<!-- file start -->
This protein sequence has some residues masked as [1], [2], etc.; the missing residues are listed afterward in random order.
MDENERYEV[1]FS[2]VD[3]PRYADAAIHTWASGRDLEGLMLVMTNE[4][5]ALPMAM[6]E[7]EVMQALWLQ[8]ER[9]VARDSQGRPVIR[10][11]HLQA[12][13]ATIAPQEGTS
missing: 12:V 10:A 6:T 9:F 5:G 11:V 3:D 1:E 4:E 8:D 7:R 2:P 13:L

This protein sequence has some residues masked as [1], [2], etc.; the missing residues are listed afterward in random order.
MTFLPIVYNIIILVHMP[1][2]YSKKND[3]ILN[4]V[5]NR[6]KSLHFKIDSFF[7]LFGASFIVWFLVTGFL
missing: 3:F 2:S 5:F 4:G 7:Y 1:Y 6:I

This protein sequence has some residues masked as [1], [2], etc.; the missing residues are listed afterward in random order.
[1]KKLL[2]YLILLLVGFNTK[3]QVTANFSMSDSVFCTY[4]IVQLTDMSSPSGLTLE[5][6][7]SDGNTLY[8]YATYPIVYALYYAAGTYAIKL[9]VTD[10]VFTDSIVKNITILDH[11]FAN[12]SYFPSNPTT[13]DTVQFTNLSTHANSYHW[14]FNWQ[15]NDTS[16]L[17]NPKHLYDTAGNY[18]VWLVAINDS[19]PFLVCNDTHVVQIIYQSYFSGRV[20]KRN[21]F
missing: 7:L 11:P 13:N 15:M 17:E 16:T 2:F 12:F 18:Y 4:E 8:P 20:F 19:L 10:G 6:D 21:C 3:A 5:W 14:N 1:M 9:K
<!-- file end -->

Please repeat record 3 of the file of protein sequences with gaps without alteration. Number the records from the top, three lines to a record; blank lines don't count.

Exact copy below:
This protein sequence has some residues masked as [1], [2], etc.; the missing residues are listed afterward in random order.
[1]KKLL[2]YLILLLVGFNTK[3]QVTANFSMSDSVFCTY[4]IVQLTDMSSPSGLTLE[5][6][7]SDGNTLY[8]YATYPIVYALYYAAGTYAIKL[9]VTD[10]VFTDSIVKNITILDH[11]FAN[12]SYFPSNPTT[13]DTVQFTNLSTHANSYHW[14]FNWQ[15]NDTS[16]L[17]NPKHLYDTAGNY[18]VWLVAINDS[19]PFLVCNDTHVVQIIYQSYFSGRV[20]KRN[21]F
missing: 7:L 11:P 13:N 15:M 17:E 16:T 2:F 12:F 18:Y 4:E 8:P 20:F 19:L 10:G 6:D 21:C 3:A 5:W 14:N 1:M 9:K